Mon Mar 2 16:30:00 2015

Moo 2 and strictures 2

By the time you read this, Moo 2 will already be percolating its way gently through the CPAN mirror system.

While there are assorted changes - mostly fixing up long standing inconsistencies - the biggest one isn't so much a mechanism as a policy change and that's what I want to talk about today.

Said change is: Moo 2 no longer implicitly exports strictures.

How we got here

When I first implemented Moo, I believed both that strictures was a pure net win from a safety point of view, and that our primary audience would be for newbies and sysadmins as their first taste of M* style OO.

Looking back? Zero for two.

In fact, the first belief was wrong twice. Firstly, I thought that having warnings be fatal in the name of test code failing fast and in the name of production code not falling into undefined behaviour would be a universal win; it turns out that some people's programming styles very much suit doing things that way and some people's don't - "get the tests written, get the code to pass the tests, then get the code to be warning free" is actually a perfectly reasonable workflow, even if it isn't to my taste.

Secondly, I'd been using fatal warnings in my own code for quite a while without running into a single problem ... but it turns out that the edge cases were more extensive than one might hope and I'd just not run into them. The key problem is that fatal warnings are sort of bolted on implementation wise, and it's occasionally possible to end up die()ing somewhere that really didn't expect that to be possible.

Thirdly (I said 'twice' because this one wasn't true when I started) the increasing use of the experimental and deprecation warning categories by perl core (for good reason, no complaints here) means that you're buying into "upgrading your perl could make your code blow up even though there's nothing necessarily wrong with it" (I was mostly ok with it blowing up due to perl detecting a new potential problem). This ... is not optimal.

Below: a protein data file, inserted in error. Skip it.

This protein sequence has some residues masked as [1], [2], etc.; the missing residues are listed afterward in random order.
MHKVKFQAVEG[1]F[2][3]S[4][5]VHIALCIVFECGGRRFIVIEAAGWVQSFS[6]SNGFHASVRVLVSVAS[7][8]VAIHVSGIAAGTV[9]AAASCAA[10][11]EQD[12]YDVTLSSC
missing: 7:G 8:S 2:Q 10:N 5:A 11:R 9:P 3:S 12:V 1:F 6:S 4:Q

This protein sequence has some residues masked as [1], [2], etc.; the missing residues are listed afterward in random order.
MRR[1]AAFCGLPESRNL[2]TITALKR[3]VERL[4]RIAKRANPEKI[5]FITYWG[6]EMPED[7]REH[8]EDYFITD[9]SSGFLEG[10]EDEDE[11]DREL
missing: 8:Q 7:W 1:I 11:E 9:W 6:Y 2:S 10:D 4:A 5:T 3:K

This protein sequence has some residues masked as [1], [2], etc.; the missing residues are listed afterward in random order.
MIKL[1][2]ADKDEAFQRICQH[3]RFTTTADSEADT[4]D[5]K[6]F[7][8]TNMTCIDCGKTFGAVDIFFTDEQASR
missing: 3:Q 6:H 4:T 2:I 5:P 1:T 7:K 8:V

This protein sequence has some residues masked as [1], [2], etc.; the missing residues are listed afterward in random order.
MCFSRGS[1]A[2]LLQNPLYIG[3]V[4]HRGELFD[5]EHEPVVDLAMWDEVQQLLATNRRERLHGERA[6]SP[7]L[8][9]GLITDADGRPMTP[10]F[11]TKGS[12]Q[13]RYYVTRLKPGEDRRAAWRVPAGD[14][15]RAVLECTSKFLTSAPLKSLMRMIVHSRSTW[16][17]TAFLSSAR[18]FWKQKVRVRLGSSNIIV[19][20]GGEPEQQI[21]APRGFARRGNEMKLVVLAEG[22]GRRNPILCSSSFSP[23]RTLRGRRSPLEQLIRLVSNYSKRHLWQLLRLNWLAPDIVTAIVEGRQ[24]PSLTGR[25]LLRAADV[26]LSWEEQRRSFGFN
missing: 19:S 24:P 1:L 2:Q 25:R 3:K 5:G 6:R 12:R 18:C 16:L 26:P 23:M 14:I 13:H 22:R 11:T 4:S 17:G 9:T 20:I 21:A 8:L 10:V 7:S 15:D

strictures 2

So, in support of minimising the second and third of those, we've released strictures version 2, which now fatalizes most but not all warnings - and is careful to turn off anything that's been proven to be unsafe to catch, and anything that we expect to reflect only a changing environment rather than the validity of the code. Much love to haarg (Graham Knop) for his work figuring out which was which, and ribasushi (Peter Rabbitson) for gathering together a master list of footguns for us to double check against.

Even so, some things we can't paper over - notably, before 5.22 a compile time warning fatalizes immediately and therefore can obscure a compile time error that would've made the problem clearer, which is intensely irritating - and perhaps more importantly, it's now very clear that fatal warnings aren't as battle tested as we might like.

So, at this point, I must publically state that I no longer recommend strictures as a fully general positive, but instead recommend considering it as a set of trade-offs that may, depending on your requirements and workflow, do more good than harm. Certainly I believe it does for me and choose to continue to use strictures in my own projects, but I definitely now consider it to be a net win overall rather than universally.

Moo 2

Anyway. All of this is a good discussion of why you should/shouldn't use strictures, and I think implies a convincing case for it having to be opt-in, but it misses the other mistaken belief, which is actually a killer on its own.

Our primary audience is not, at this point, people new to Moo(se) OO, it's people coming from Moose. Which means that the principle of least surprise requires us to switch back to the 'use strict; use warnings;' only behaviour that Moose stole from my Reaction project somewhere close to a decade ago.

We're still going to document 'use strictures 2; use Moo;' because we still believe that, on average, newbies will derive more safety than pain from the suggestion, but the additional strictures should be explicit, not implicit.

I would, however, strongly recommend that if you continue to use strictures or adopt it in the future, you require version 2, because I no longer believe 'fatalize ALL the things' is a remotely adequate approach.

In Summary

Or, tl;dr

  • Moo <2 used to implicitly export strictures.
  • Moo 2+ will only do this for basic strict+warnings.
  • strictures is, nonetheless, worth considering using explicitly.
  • If you're using strictures at all, make sure to require version 2.
  • If you aren't, require Moo 2 to avoid it.

Enjoy Moo 2. Thanks to haarg for doing most of the actual work while I argued with people.

-- mst, out.